Verify model loads and renders.
That's a simple test case. If it shows up, it passes the test.

Some add extra steps.
Using the @@@ cheat code, tell the engine to overlay hitboxes over the model.
Verify that each hitbox fits the model.
Verify that each hitbox continues to fit the model during animation.
In this case, the tests depend on the use of a cheat code, so those tests get meshed together.

Some are more difficult for some testers.
Verify that if you shoot the model in the head, the enemy immediately dies.
Okay, now we are requiring accuracy on the part of the tester to the point of shooting a specific target area.

Some are so complex that a single test case can turn into several dozen.
Verify that each line from this character plays in the appropriate language.
Languages: English, French, Italian, German, Spanish, Japanese, Korean, Chinese
Lines: ...
That requires triggering each line of dialog in-game eight seperate times, each time with a seperate language. When the case is finished, this will probably turn into a grid with languages on the top and lines of dialog on the left.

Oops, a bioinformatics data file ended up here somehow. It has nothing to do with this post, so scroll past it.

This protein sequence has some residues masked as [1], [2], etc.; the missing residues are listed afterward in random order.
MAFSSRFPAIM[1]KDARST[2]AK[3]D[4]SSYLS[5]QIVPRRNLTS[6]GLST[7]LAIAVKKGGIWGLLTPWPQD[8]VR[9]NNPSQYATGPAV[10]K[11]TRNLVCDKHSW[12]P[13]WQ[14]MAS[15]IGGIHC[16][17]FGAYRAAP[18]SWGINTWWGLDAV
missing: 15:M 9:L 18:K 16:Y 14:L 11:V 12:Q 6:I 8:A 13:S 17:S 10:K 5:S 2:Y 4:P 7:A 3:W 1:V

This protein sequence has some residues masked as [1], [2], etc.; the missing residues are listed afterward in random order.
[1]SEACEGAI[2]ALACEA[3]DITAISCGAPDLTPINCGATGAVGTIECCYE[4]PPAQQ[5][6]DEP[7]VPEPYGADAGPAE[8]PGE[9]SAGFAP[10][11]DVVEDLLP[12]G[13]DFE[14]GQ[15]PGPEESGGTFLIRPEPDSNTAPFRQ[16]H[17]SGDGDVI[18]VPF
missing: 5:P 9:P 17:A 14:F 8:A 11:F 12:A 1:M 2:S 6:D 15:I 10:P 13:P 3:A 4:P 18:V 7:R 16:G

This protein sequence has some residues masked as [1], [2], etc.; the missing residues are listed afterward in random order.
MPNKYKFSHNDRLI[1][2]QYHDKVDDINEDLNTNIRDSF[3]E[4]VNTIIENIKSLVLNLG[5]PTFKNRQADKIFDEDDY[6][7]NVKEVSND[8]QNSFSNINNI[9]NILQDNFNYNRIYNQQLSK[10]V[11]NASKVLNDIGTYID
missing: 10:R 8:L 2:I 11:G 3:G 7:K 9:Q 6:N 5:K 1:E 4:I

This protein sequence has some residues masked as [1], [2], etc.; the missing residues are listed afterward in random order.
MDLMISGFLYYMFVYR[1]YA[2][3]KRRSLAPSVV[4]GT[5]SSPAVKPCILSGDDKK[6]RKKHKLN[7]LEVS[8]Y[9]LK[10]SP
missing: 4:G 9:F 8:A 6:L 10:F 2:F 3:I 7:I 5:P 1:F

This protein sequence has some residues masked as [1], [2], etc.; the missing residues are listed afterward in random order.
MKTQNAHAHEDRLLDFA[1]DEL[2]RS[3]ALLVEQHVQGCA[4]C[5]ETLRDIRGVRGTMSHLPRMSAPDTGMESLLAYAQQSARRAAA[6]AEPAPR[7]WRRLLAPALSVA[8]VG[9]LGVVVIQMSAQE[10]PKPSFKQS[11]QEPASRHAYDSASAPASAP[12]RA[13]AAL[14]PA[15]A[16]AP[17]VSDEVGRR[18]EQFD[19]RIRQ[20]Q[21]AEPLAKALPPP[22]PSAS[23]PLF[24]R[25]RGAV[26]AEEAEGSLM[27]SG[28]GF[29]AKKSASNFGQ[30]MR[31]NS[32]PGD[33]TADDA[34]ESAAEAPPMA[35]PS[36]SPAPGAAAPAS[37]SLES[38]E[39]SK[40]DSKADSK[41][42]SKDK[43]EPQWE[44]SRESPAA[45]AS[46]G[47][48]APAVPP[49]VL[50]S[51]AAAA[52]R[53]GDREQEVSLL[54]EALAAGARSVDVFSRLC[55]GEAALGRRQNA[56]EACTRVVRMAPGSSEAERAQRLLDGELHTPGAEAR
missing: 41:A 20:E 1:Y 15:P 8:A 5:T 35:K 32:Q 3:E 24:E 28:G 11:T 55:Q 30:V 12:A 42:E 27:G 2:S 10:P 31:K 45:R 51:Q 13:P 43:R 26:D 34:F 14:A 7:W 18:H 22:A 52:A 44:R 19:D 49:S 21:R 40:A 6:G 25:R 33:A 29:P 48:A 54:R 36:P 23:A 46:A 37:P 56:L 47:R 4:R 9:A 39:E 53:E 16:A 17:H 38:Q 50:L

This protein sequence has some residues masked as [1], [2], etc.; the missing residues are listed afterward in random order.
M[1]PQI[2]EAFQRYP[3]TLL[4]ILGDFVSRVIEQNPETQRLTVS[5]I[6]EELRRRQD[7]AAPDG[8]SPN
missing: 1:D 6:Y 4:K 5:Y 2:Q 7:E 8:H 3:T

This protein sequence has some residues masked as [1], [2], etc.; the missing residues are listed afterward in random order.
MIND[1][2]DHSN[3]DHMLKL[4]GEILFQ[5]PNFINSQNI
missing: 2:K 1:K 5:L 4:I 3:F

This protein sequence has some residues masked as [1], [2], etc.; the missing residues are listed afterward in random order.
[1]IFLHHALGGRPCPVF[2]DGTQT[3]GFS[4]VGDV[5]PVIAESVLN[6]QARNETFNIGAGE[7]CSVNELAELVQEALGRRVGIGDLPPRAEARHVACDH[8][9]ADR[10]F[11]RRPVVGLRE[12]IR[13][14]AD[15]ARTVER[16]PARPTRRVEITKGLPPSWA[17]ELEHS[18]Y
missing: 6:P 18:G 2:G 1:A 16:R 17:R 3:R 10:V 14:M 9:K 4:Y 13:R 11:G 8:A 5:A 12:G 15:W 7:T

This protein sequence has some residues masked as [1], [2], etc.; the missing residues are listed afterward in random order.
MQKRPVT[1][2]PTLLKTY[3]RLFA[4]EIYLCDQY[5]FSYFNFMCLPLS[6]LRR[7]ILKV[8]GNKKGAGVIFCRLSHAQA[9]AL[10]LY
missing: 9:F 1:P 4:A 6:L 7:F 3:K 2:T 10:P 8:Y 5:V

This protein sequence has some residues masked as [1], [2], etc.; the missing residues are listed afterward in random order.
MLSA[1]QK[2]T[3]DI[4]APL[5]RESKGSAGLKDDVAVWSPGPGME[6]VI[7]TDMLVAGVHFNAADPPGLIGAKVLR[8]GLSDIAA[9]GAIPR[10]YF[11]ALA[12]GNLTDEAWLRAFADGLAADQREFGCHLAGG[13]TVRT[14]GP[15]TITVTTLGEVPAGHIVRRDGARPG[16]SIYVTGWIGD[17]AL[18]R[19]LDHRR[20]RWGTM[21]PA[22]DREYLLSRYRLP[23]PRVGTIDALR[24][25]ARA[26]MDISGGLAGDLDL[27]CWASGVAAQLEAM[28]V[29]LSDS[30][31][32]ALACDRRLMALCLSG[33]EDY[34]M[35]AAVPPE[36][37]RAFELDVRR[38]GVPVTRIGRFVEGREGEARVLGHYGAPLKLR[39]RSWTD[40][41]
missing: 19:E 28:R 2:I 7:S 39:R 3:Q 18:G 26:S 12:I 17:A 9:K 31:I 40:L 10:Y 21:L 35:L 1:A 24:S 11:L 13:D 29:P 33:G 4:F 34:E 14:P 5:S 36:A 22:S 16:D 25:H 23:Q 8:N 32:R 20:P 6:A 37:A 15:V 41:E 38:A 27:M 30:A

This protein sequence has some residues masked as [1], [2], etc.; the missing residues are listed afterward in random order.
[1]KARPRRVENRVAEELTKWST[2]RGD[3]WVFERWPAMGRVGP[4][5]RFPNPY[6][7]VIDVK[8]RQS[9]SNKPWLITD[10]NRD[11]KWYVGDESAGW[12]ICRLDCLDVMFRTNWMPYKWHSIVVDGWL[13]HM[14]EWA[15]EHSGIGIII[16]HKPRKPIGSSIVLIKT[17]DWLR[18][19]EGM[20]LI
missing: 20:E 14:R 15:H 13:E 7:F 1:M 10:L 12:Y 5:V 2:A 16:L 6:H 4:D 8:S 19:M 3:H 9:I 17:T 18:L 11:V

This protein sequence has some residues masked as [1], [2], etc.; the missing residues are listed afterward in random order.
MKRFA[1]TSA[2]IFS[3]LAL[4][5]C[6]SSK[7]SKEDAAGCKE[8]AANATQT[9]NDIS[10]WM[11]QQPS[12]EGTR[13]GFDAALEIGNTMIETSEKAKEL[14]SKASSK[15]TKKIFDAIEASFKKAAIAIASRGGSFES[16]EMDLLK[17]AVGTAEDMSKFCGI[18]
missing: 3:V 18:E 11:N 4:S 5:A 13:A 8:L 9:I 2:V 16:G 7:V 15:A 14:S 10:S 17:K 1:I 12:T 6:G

I've got a lot of typing in front of me...

June 5, 2005

A-Kon 16

Yesterday, I went to A-Kon 16. It's the first time I ever went to an anime convention, and it was an interesting experience.

First off, all of the hygiene warnings that conventions have been spewing for the last several years finally paid off. I wasn't able to identify a single attendee by scent.

Second, video game characters seem to be getting more popular than anime characters. Over half of the cosplayers I saw were playing video game characters. I also saw several dozen black and red mages from "Final Fantasy I." However, when I spoke with a few of them, they weren't cosplaying those characters. They were cosplaying Brian Clevinger's versions from "8-bit Theater." There were dozens of extremely well done Link's from "The Legend of Zelda" running around...nearly all of which were female, including an adorable set of twins dressed as Blue and Red Link. Of course, the Homer Simpson "Mr. Sparkle" box and seeing the Prince from "Katamari Damacy" not once, but twice, really threw me for a loop.